Wednesday, December 15, 2004

 

Interesting Poll On The Drudge Report.

Drudge is running a click poll asking readers what they thought was the top Drudge Report headline of 2004.

The obvious thing that leaps out at me is how not a single one of those stories was broken by Matt Drudge. I first heard about each of those stories from another source, although Drudge certainly deserves credit for hyping some of them into much bigger stories.

Now, I'm not criticizing Drudge, who I consider the internet's version of "air" and "water" and "burritos;" he's something you can't live without. If there were no Drudge, we'd have to invent him.

But here's the *real* interesting part about the click poll: he's set it up so you can see the vote tallies in realtime.

Which means we all get to see how many people really read the Drudge Report on a given Wednesday. It's like the biggest Sitemeter on the internet.

However, that also means Drudge could be setting himself-- and his readers-- up for a shock. I can just imagine the crowing from the MSM if Drudge's little poll fizzles out at only a few tens of thousands of votes. They'd love to use that as ammunition that Drudge doesn't matter, that compared to the readership of the New York Times or the viewers of CNN, Drudge, and by insinuation internet media, is a pithy little thing.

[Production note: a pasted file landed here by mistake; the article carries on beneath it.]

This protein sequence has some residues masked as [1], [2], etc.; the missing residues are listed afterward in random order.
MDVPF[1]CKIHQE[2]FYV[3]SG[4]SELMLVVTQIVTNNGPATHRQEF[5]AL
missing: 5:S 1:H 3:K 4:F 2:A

I guess that's always the risk you run by baring your site visits to the world. It'd be nice if, like Hugh Hewitt suggested a few weeks back, MSM internet sites added sitemeters to their pages. I'm sure we'd all be curious to know just how many people read Maureen Dowd each day.

My guess is a lot less than read Matt Drudge.

Comments:
only problem with the logic I see, and it might just be me, is that I probably click on Drudge 10 times a day and I have seen this little thingie a few times today and i have yet to click it ;)

Maybe I am not alone in my ambivalence.

jen
 
Granted.

But my general, completely unfounded assumption is that most people on the internet surf like me: if given the opportunity to click something, you click it (obviously, this only applies to painless stuff like polls, and not heinous sidebar ads).

Regardless of which mode of surfing represents the norm, Drudge is now up to 82,915 poll takers. Pretty good so far, I'd think.
 
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